Cryopreservation, or the long-term storage of biomaterials at ultralow temperatures, has been used across cell types and species. However, until now, the practical cryopreservation of the fruit fly (Drosophila melanogaster)—which is crucial to genetics research and critical to scientific breakthroughs benefiting human health—has not been available.
“To keep alive the ever-increasing number of fruit flies with unique genotypes that aid in these breakthroughs, some 160000 different flies, laboratories and stock centers engage in the costly and frequent transfer of adults to fresh food, risking contamination and genetic drift,” said Li Zhan, a postdoctoral associate with the University of Minnesota College of Science and Engineering and the Center for Advanced Technologies for the Preservation of Biological Systems (ATP-Bio).
In new research published in Nature Communications, a University of Minnesota team has developed a first-of-its-kind method that cryopreserves fruit fly embryos so they can be successfully recovered and developed into adult insects. This method optimizes embryo permeabilization and age, cryoprotectant agent composition, different phases of nitrogen (liquid vs. slush), and post-cryopreservation embryo culture methods.
Earth is destined for disaster. This is a good insurance policy.
In 2013, a cataclysmic meteor the size of a six-story building broke apart above Chelyabinsk, Russia, and the resulting blast was stronger than a nuclear explosion. In 2068, astronomers believe a potentially hazardous “God of Chaos” asteroid could slam into Earth. Both events suggest humans—and every other animal and plant on Earth—are much more susceptible to total annihilation than we think.
That’s why scientists at the University of Arizona are proposing a far-out concept that just might save us all: a 21st-century version of Noah’s Ark … on the moon.
This ark wouldn’t contain two of every animal, but rather, a repository of cryogenically frozen reproductive cells from 6.7 million species on our planet.
Larry King was very open about his desire to be frozen after he died. Recently, a doctor said they met with King and revealed more information about what they talked about, including if King is frozen now.
This is the FIRST part of the interview with Rodolfo Goya.
In this video Professor Goya talks about his role in the original experiment and the progress in his current study to reproduce the results with young blood plasma.
Professor Rodolfo Goya is Senior Scientist at The National Scientific and Technical Research Council in Argentina where he is a biochemist and researcher.
Dr. Goya has led a number of studies on cellular reprogramming and restoration of function in important organs, such as the thymus and the brain. He is also studying different aspects of cryopreservation.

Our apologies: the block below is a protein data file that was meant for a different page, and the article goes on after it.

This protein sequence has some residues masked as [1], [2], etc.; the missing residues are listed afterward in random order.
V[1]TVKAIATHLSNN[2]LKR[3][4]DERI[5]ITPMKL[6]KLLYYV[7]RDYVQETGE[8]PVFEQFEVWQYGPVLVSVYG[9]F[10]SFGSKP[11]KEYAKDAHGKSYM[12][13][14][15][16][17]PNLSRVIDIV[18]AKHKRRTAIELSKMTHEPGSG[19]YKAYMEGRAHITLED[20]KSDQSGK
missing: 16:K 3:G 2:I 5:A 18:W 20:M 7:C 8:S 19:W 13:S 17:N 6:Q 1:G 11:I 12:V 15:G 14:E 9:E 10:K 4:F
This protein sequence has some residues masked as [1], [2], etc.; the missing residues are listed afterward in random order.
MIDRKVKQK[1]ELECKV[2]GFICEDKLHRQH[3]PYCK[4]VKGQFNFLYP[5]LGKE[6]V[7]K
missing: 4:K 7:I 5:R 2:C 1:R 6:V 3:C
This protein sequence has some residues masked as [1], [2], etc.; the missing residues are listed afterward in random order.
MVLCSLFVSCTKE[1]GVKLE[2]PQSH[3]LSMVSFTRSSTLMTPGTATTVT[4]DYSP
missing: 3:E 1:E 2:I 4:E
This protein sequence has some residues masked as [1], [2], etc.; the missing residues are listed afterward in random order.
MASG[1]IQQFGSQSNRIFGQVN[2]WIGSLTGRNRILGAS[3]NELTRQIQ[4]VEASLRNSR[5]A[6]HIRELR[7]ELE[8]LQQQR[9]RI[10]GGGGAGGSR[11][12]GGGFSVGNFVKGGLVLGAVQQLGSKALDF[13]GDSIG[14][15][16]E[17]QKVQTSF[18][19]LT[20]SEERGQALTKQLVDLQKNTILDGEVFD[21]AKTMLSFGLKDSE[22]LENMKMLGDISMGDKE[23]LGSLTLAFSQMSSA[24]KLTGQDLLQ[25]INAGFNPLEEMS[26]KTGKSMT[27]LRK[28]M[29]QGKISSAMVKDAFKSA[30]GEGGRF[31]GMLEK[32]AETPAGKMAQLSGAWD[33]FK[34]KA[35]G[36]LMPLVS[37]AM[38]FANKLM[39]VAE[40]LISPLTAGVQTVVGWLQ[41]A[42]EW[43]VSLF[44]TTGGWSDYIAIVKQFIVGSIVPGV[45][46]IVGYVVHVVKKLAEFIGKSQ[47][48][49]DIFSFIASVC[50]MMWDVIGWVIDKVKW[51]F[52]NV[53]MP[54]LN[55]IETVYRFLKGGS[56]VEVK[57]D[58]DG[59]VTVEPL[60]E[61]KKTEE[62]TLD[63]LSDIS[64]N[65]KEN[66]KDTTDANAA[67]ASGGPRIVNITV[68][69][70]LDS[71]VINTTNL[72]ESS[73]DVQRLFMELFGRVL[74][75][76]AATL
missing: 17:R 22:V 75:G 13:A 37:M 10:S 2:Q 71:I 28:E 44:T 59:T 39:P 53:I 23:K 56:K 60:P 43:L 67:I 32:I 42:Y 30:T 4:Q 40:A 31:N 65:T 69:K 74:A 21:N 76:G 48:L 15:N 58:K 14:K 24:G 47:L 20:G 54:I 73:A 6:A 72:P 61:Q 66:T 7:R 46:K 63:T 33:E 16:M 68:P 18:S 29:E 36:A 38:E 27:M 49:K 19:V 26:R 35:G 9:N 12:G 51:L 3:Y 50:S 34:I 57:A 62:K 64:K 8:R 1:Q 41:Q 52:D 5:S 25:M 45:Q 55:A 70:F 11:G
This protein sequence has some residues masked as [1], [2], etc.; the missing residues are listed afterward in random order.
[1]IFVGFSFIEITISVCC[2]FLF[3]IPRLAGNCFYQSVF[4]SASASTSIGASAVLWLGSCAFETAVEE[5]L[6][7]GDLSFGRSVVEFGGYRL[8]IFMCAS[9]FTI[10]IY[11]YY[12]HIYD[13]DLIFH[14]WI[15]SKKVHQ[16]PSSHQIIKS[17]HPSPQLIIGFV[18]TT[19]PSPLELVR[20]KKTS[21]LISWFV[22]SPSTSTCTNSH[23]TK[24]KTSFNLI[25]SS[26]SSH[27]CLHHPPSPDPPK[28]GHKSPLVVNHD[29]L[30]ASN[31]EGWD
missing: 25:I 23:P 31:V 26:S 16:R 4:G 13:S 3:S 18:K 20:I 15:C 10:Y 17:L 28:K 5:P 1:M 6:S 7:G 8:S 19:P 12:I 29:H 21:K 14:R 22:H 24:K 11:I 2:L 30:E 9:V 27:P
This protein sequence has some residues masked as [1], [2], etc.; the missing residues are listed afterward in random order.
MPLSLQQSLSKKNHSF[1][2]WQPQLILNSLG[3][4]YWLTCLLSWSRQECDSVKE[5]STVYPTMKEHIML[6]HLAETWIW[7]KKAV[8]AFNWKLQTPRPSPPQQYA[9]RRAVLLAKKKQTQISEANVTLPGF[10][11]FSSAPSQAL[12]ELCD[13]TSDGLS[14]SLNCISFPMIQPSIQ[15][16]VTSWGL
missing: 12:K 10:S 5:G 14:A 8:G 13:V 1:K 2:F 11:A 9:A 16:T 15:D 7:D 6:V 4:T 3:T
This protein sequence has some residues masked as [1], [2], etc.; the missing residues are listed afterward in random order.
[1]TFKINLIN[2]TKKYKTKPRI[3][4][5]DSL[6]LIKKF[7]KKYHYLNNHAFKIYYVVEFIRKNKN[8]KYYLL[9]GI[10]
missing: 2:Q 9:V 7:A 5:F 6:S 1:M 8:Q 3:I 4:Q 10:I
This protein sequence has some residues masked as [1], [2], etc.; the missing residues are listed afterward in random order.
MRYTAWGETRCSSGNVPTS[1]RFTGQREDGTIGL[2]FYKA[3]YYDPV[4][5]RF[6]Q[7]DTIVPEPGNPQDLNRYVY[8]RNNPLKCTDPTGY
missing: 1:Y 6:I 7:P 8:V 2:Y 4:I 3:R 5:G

He was one of the authors of the paper “Reversing age: dual species measurement of epigenetic age with a single clock” and is now working in his lab to reproduce and extend the results.
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A team of scientists from the Leibniz Institute for Zoo and Wildlife Research (Leibniz-IZW) inGermany, Givskud Zoo–Zootopia in Denmark and the University of Milan in Italy succeeded in producing the very first African lionin-vitroembryos after the vitrification of immature oocytes. For this specific method of cryopreservation, oocytes are collected directly after an animal is castrated or deceased and immediately frozen at-196°C in liquid nitrogen. This technique allows the storage of oocytes of valuable animals for an unlimited time, so that they can be used to produce offspring with the help of assisted reproduction techniques. The aim is to further improve and apply these methods to save highly endangered species such as the Asiatic lion from extinction. The current research on African lions as a model species is an important step in this direction. The results are reported in the scientific journal Cryobiology.
Lion oocytes are presumed to be very sensitive to chilling due to their high lipid content, resulting in poor revival following slow cooling. Vitrification can circumvent this problem, as the cells are frozen at ultra-fast speeds in solutions with a very high concentration of cryoprotective agents. This method prevents the formation of ice crystals in the cells, which could destroy them, and enables them to remain intact for an unlimited time to allow their use later on.
For the present research, the scientists collected oocytes from four African lionesses from Givskud Zoo—Zootopia after the animals had been euthanised for the purpose of population management. Half of the oocytes (60) were vitrified instantly. After six days of storage in liquid nitrogen, the vitrified oocytes were thawed and subjected toin-vitromaturation in an incubator at 39°C for a total of 32–34 hours. The other half (59) were used as control group and directly subjected toin-vitromaturation without a step of vitrification. Mature oocytes of both groups were then fertilized with frozen-thawed sperm from African lion males. “We could demonstrate a high proportion of surviving and matured oocytes in the group of vitrified oocytes. Almost 50% of them had matured, a proportion similar to that in the control group,” says Jennifer Zahmel, scientist at the Department of Reproduction Biology at the Leibniz-IZW.